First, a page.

24 January 2003
Ridge Becomes First U.S. Secretary of Homeland Security
(New department begins task of protecting U.S. from terrorists) (500)
Washington -- Former Pennsylvania Governor Tom Ridge became the
nation's first secretary of Homeland Security as the new cabinet-level
department -- comprising 22 federal agencies and 170,000 employees --
launched operations January 24 to bolster efforts to protect the
United States from terrorist attack.
"It begins a vital mission in the defense of our country," Bush said
after Ridge was sworn in during a brief White House ceremony. Vice
President Cheney administered the oath of office to Ridge, whom Bush
described as "a superb leader who has my confidence."
Ridge took the oath of office two days after the U.S. Senate confirmed
his nomination unanimously.
"We've learned that vast oceans no longer protect us from the dangers
of a new era," Bush said. "This government has a responsibility to
confront the threat of terror wherever it is found. And that is why
we're taking the battle to America's enemies, disrupting their
networks, we're destroying their camps, we've got them on the run and
we're going to keep them on the run."
Ridge, a decorated Vietnam veteran, becomes the 15th member of the
president's Cabinet, joining the secretaries of Agriculture, Commerce,
Defense, Education, Energy, Health and Human Services, Housing and
Urban Development, Interior, Justice, Labor, State, Transportation,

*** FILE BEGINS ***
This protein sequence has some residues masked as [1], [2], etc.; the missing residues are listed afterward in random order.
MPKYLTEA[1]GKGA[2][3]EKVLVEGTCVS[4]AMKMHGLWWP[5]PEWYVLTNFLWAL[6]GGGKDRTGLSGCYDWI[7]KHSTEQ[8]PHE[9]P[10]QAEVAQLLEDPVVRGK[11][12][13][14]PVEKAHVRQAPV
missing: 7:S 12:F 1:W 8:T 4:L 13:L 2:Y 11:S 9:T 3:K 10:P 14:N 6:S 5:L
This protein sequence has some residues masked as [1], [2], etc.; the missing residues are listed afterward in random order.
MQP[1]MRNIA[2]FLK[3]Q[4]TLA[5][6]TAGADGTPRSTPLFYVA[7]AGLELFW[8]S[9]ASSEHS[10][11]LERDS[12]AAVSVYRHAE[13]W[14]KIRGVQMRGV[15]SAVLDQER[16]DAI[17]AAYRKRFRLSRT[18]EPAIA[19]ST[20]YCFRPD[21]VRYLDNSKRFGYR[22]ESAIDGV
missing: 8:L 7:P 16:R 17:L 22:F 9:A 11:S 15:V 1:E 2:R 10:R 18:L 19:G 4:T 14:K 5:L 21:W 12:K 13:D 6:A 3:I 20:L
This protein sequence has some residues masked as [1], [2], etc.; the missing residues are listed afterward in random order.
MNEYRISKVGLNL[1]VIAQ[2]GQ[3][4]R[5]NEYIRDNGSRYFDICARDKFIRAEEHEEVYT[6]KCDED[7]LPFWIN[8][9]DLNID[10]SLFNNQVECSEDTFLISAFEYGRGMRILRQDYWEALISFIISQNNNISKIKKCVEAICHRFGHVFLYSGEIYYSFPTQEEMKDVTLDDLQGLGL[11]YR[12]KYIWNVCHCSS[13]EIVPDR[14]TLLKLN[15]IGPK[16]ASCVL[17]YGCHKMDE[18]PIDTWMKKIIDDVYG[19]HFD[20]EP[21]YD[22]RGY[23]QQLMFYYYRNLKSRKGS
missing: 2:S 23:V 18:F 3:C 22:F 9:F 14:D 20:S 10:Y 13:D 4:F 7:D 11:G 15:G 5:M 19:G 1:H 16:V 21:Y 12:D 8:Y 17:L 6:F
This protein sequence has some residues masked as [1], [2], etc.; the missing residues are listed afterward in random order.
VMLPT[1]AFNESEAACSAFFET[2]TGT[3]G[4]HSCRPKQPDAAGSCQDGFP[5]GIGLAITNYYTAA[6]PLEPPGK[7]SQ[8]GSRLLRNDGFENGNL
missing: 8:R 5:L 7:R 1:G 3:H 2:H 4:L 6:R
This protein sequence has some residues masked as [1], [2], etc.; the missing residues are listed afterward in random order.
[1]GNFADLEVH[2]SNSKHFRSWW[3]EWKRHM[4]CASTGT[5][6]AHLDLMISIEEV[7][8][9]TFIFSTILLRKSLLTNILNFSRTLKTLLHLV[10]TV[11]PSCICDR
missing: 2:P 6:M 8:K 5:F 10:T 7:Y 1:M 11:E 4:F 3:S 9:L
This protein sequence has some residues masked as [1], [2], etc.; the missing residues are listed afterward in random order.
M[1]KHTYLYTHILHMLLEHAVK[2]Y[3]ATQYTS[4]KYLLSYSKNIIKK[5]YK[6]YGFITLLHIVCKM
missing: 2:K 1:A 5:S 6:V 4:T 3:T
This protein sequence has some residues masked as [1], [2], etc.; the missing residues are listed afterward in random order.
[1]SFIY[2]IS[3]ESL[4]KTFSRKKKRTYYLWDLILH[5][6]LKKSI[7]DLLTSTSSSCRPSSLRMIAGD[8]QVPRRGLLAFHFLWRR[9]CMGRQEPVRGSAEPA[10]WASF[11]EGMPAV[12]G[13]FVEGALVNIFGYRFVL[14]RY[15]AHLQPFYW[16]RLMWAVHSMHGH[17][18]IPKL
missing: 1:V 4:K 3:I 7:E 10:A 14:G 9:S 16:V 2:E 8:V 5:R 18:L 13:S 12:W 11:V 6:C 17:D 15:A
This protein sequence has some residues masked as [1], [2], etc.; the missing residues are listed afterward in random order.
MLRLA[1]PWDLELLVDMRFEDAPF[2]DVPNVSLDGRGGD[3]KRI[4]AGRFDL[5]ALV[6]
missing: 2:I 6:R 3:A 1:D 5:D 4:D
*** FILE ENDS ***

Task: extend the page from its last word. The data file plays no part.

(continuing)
Treasury and Veterans Affairs, Bush said. Ridge was elected to the
U.S. House of Representatives in 1982 and served there for 12 years
before being elected governor of Pennsylvania in 1994 and being
re-elected in 1998.
Ridge resigned from the governorship in October 2001 shortly after the
terrorist attacks on the United States when President Bush asked him
to become director of the White House's Office of Homeland Security.
Former U.S. Representative Asa Hutchinson of Arkansas, the current
director of the U.S. Drug Enforcement Administration, was confirmed by
the Senate January 23 as under secretary for Border and Transportation
Security in Homeland Security without dissent. And, the Senate
Governmental Affairs Committee conducted a confirmation hearing
January 24 for Navy Secretary Gordon England, who is the president's
nominee to become Ridge's deputy secretary of Homeland Security.
Bush sought to create a new federal agency that was designed to keep
Americans safer from terrorist attack. The U.S. Congress passed
legislation in November to create the department with a first-year
budget of approximately $37,450 million, which comes largely from the
existing federal agencies that will comprise the department. Creation
of the department is the largest reorganization of government since
1947, when the current national security apparatus was created at the
outset of the Cold War.
"The Department of Homeland Security will lead a comprehensive and
unified effort to defend this nation," Bush said. "The Department will
analyze threats; guard our borders and airports; safeguard critical
infrastructure and coordinate the response of our nation to future
Ridge was scheduled to conduct a news conference later January 24.
(Distributed by the Office of International Information Programs, U.S.
Department of State. Web site: http://usinfo.state.gov)